What are the best and the worst fruits and berries to eat on a low-carb diet? Here’s the short version: most berries are OK low-carb foods in moderate amounts, but fruits are candy from nature (and full of sugar). For more details, check out this guide, with the lower-carb options to the left. Berries The numbers above are the percentages of digestible carbohydrates i.e. net carbs (fiber is not counted). So 100 grams of berries (3½ ounces or about three handfuls) – will contain that number of grams of carbs. Raspberries, blackberries and strawberries can be eaten in small amounts on a strict low-carb diet, and you can have pretty much all you want if you’re on a more moderate low-carb diet. Blueberries contain a bit more carbs, so don’t overdo them – on a strict low-carb diet eat them only occasionally, in small amounts. Fruits So how about fruit? As you can see, all fruits contain quite a few carbs (mostly in the form of sugar). That’s why fruits are sweet! Fruit is candy from nature. For easy comparison all numbers are still grams of digestible carbs per 100 grams (3½ ounces) of the fruits. A medium-sized apple (150 grams) may contain about 18 grams of carbs. How much fruit can you have? This means that on a keto low-carb diet (<20 grams per day) you're probably better off having some berries instead. Or perhaps a small fruit like a plum or a couple of cherries, once in a while. You can eat plenty of vegetables instead. You can easily get any nutrient in fruit from vegetables – without all the sugar. So there’s no need for fruit. Even on a more moderate low-carb diet (20-50 grams per day) you’ll have to be careful with fruit – probably no more than about one a day. On a liberal low-carb diet (50-100 grams per day) you may be able to squeeze in tw Continue reading >>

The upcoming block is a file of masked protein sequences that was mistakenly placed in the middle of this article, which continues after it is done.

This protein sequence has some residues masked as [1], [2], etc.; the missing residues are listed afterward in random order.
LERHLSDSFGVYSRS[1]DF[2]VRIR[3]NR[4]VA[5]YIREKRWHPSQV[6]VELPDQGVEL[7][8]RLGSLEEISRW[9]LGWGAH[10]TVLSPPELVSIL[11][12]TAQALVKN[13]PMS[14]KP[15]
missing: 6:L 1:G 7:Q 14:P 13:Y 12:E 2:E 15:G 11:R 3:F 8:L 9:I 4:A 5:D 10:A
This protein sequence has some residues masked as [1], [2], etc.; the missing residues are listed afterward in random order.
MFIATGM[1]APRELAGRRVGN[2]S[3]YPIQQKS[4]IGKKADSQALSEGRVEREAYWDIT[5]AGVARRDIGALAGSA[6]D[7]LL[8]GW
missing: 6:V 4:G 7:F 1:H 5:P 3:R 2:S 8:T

The 'eat This Not That' Guide To The Keto Diet

The 'eat This Not That' Guide To The Keto Diet